Neale Whitaker’s bedroom updates will have you sleeping easy.
CREATE THE BEDROOM OF YOUR DREAMS WITH SOFT LAYERS OF BEDDING AND TOUCHES OF TEXTURE
It may come as a surprise, but bedrooms are the hardest thing to judge on The Block. Perhaps because they should satisfy the senses in a way no other room does. Let’s face it, we spend more time in the bedroom than anywhere else. A bedroom’s appeal is sensory, personal and elusive and, yes, I admit that when I judge them, I always ask myself the same question:
Would I like to wake up here?
Let’s assume we’re talking master bedrooms and that ensuites and walk-in robes are desirable but optional extras. I’m not going to suggest a calm, restful colour palette. I’m going to say choose colours you love. You’re the one sleeping there. I’ve slept in white, blue, candy-striped and even red-lacquered bedrooms. Over a wine one day I’ll tell you about the black one. But don’t forget pale colours will make the room feel bigger. Call me old-fashioned, but I’m a recent carpet convert. Nothing beats stepping out of bed onto deep pile, except perhaps a very generous rug. If space allows, go for a king-size bed. Fabric headboards get my tick if they’re simple. No studs.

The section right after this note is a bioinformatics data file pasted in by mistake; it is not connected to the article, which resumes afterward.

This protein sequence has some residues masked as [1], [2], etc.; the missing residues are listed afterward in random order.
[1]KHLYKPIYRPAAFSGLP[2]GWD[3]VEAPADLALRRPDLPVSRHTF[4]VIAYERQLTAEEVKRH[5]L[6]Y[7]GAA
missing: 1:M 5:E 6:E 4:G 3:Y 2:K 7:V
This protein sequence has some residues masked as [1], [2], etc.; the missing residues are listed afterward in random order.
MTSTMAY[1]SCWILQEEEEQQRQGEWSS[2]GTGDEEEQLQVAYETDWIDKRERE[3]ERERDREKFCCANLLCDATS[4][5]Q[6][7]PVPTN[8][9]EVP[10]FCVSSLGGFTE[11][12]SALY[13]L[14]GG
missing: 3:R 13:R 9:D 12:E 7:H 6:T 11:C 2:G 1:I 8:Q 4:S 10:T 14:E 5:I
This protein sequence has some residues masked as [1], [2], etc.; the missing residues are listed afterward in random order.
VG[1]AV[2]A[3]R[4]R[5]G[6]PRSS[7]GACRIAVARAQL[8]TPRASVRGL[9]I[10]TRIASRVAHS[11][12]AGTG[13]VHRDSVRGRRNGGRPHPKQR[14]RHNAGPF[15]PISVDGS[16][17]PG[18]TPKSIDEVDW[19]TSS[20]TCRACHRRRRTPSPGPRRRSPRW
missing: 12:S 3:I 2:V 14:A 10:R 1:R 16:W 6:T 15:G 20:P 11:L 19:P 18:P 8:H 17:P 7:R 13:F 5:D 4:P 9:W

Lighting? Keep it soft. I’m no fan of bedside pendants, but wall sconces can work. In my book, traditional bedside lamps always look best. The same each side, please (the only time matchy-matchy works) and yes, bedside cabinets need storage space.
And think about what’s on the wall facing the bed. If there’s no ocean view available, settle for an artwork that gives you joy every time you wake to it. Mirrors? Great idea, just not overhead.
Then comes the vexed question tion of cushions. How many is too many?any? That’s a bit like the proverbial length of string, but basically when itt becomes a chore to move them. I like six x – four Euro-size and two smaller.
And last but not least, theree is the bedding itself. Sheridan’s general eral manager of design, Jo Jaggs, says, ays, “Your bed tends to be the focal point in the bedroom, so making sure the aesthetic reflects your personal style is key. ey. It’s all about soft layering and lots of texture.” exture.” My mother would have been appalled ppalled by the trend towards relaxed “unmade” beds; her mother would have deplored the lack of candlewick bedspreadseads (Google them). And both would’ve d’ve been puzzled by the idea of a bedroom m being an escape from a time-poor, technology-sozzled world. Or the kids.
BEDROOM EYES (clockwise from left) The use of pale colours makes this space feel bright and roomy; luxury linen in sophisticated muted linen bedding from the Darren Palmer Collection at Myer.